Profile picture of Jana Brevick

"Jana Brevick's imagination contorts the mundane and makes it magnificent."
–The Seattle Met
“In Jana Brevick's hands, the prosaic household object or tool is transformed into a gem. The resulting work juxtaposes a high level of metal craftsmanship with a droll tongue-in-cheek delivery. With a nod to Man Ray, these wry "chance meetings" are often accompanied by twists on scale and proportion that challenge conventions of wearability.
Brevick is insatiably curious about the world and beyond. Her ongoing research into mathematics and the natural sciences forms the basis for many of her pieces. In her work, an awe for the history of scientific discovery and innovation is offset by her fascination with the beauty of obsolete technologies. Employing a visual language that is simultaneously anachronistic and futuristic, the artist tackles universal themes: from the alchemy of merging creative and scientific processes, to the Romantic journey of the individual into the sublime.”
–Jennifer Navva Milliken, Curator of Craft Bellevue Arts Museum

My work reflects my training in fashion, goldsmithing and metal design filtered through my interests of obsolete technology, structures of cells, punk rock and noise, space travel, accidental cartology, the shock or fun of new discovery in any field and the exhilaration of diving into a project when you know almost nothing about what will happen or what is expected of you.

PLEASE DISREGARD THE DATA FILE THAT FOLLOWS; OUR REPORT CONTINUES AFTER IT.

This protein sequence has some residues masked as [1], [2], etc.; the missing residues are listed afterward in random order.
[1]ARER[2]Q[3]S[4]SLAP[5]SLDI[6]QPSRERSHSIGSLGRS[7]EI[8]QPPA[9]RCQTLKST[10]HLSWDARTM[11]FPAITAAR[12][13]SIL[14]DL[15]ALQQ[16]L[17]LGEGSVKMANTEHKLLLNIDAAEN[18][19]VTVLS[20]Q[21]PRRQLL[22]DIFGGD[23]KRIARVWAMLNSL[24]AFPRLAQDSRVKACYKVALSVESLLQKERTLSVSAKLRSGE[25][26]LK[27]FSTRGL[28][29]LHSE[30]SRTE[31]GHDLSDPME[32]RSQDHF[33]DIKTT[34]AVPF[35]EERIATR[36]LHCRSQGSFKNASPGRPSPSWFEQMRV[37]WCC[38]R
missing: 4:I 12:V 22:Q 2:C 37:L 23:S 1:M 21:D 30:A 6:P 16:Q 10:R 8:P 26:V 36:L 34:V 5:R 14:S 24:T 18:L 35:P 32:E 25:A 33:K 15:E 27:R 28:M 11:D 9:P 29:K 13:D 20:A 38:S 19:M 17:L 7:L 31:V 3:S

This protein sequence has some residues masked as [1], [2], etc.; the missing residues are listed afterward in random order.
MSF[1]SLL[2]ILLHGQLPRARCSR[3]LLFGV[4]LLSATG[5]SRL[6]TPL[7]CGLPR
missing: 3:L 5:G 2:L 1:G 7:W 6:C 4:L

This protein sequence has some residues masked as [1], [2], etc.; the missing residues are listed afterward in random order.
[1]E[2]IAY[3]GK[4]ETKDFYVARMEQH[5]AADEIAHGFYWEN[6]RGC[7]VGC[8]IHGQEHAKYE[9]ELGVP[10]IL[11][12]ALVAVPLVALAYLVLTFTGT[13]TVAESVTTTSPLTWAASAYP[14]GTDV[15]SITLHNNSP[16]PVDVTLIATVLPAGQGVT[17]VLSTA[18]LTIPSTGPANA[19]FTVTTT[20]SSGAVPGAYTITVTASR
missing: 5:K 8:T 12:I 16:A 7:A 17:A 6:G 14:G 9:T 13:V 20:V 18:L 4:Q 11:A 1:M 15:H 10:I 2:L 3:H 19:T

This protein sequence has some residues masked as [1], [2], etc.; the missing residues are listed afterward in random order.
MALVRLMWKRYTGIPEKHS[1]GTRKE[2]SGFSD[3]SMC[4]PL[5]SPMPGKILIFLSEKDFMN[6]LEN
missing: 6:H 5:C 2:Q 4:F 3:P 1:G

My working system drives materials to suit the idea, using traditional techniques when applicable or discarding them like last season’s darling if not. The closest analog is in Man Ray’s photograms, where what had been seen as a technical error was instead used to inform a new way of using existing materials. This aspect of my work is clearly experimental in nature and allows for humor to shine through, undisturbed by conventional application of materials or techniques.

My long interest in jewelry has made me both attentive to the human form as backdrop to artwork and as participant in its use. My pieces frequently involve kinetic elements, which requires viewer initiation. Questions of viewer versus participant are raised when you are asked to touch an object attached to another person! Jewelry has also given opportunity to experiment with changing scales in a body of work, or sometimes in the same piece. Taking a normal object out of context using scale compels a reaction.

These sorts of uncertain and uncanny moments are abundant in my pieces and add delight to my working process. They press the viewer/wearer into an active role in the experience and they challenge our perceptions of where artwork resides as well as from which material it is made. My given title of Experimental Interactionist comes from my practice and moves me to continue expanding.

Where to Buy

Work is not available for sale through the SNAG website. Please contact the artist directly to inquire about making a purchase.